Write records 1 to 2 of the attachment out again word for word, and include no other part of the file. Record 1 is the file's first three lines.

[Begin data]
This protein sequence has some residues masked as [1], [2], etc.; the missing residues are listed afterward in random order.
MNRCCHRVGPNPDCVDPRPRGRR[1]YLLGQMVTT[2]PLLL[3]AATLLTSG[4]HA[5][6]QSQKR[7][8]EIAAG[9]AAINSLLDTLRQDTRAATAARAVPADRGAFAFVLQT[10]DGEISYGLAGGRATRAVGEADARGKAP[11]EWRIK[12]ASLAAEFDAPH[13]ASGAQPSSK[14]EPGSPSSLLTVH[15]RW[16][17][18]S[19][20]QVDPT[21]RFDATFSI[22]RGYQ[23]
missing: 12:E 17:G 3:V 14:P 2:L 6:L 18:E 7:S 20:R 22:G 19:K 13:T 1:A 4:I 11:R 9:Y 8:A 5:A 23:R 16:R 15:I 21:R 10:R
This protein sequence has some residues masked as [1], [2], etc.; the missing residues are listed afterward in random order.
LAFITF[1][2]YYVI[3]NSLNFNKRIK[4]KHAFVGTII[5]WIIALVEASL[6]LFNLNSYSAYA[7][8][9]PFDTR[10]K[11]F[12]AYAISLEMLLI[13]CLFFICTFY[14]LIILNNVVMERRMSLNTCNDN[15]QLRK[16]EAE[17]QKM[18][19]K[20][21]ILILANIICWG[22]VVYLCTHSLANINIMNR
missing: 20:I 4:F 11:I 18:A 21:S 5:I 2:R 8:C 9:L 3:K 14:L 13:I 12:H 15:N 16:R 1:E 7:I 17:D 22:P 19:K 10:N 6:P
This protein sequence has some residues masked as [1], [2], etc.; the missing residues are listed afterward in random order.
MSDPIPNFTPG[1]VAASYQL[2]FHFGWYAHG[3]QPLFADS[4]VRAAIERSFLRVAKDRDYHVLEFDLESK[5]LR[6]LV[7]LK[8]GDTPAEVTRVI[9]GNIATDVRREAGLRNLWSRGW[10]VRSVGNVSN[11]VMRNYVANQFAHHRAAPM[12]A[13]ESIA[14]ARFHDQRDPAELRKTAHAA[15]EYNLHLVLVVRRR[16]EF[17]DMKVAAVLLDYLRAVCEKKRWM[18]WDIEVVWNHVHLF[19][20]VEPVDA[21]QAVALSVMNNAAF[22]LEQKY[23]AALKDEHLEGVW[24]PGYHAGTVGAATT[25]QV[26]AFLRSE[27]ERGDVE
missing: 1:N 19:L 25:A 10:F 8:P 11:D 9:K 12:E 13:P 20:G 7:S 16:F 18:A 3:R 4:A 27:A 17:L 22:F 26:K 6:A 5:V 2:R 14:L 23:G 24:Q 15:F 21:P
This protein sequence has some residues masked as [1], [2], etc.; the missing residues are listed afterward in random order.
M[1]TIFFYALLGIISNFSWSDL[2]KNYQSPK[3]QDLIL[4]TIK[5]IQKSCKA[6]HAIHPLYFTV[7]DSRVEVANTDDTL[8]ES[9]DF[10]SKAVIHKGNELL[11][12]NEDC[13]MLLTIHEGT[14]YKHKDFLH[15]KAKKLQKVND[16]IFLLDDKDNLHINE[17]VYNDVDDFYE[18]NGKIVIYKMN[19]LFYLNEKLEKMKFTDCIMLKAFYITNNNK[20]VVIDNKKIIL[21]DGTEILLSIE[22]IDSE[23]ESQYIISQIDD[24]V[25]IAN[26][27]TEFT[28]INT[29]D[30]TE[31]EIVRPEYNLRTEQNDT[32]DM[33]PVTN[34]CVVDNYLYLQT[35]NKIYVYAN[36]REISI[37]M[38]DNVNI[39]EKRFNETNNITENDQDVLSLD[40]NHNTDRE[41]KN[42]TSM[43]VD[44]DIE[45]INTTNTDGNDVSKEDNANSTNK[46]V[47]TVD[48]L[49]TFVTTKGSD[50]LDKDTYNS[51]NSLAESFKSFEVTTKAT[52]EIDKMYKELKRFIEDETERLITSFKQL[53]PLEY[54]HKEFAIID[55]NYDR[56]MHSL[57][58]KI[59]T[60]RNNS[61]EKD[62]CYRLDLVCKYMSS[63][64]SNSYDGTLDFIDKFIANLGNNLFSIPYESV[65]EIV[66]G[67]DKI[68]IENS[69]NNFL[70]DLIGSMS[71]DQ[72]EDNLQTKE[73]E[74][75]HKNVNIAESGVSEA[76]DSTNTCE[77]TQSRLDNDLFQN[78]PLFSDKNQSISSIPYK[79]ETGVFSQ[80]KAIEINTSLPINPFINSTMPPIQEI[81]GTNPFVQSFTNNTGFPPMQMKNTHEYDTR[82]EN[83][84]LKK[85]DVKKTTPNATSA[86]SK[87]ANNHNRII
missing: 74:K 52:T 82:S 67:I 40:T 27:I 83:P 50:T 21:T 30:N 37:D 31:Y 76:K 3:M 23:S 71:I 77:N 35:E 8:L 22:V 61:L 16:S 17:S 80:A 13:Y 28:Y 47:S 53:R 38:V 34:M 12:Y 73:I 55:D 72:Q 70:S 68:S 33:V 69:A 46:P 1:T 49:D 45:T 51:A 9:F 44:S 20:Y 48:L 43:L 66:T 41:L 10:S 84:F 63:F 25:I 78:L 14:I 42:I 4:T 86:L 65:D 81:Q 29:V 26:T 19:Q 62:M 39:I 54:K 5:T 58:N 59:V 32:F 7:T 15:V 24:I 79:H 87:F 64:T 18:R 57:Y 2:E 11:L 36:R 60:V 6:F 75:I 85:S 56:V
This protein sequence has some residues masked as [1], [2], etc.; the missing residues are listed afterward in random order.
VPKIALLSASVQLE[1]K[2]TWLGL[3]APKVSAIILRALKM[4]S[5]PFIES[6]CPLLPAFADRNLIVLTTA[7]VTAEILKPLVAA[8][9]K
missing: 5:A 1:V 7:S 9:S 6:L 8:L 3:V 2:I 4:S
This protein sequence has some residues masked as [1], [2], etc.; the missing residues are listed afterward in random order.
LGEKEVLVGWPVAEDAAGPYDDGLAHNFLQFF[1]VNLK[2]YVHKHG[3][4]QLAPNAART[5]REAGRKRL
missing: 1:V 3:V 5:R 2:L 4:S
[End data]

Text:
This protein sequence has some residues masked as [1], [2], etc.; the missing residues are listed afterward in random order.
MNRCCHRVGPNPDCVDPRPRGRR[1]YLLGQMVTT[2]PLLL[3]AATLLTSG[4]HA[5][6]QSQKR[7][8]EIAAG[9]AAINSLLDTLRQDTRAATAARAVPADRGAFAFVLQT[10]DGEISYGLAGGRATRAVGEADARGKAP[11]EWRIK[12]ASLAAEFDAPH[13]ASGAQPSSK[14]EPGSPSSLLTVH[15]RW[16][17][18]S[19][20]QVDPT[21]RFDATFSI[22]RGYQ[23]
missing: 12:E 17:G 3:V 14:P 2:L 6:L 18:E 7:S 20:R 22:G 19:K 13:T 1:A 4:I 11:R 9:Y 8:A 5:A 23:R 16:R 15:I 21:R 10:R
This protein sequence has some residues masked as [1], [2], etc.; the missing residues are listed afterward in random order.
LAFITF[1][2]YYVI[3]NSLNFNKRIK[4]KHAFVGTII[5]WIIALVEASL[6]LFNLNSYSAYA[7][8][9]PFDTR[10]K[11]F[12]AYAISLEMLLI[13]CLFFICTFY[14]LIILNNVVMERRMSLNTCNDN[15]QLRK[16]EAE[17]QKM[18][19]K[20][21]ILILANIICWG[22]VVYLCTHSLANINIMNR
missing: 20:I 4:F 11:I 18:A 21:S 5:I 2:R 8:C 9:L 3:K 14:L 13:I 12:H 15:N 16:R 1:E 7:I 17:D 22:P 19:K 10:N 6:P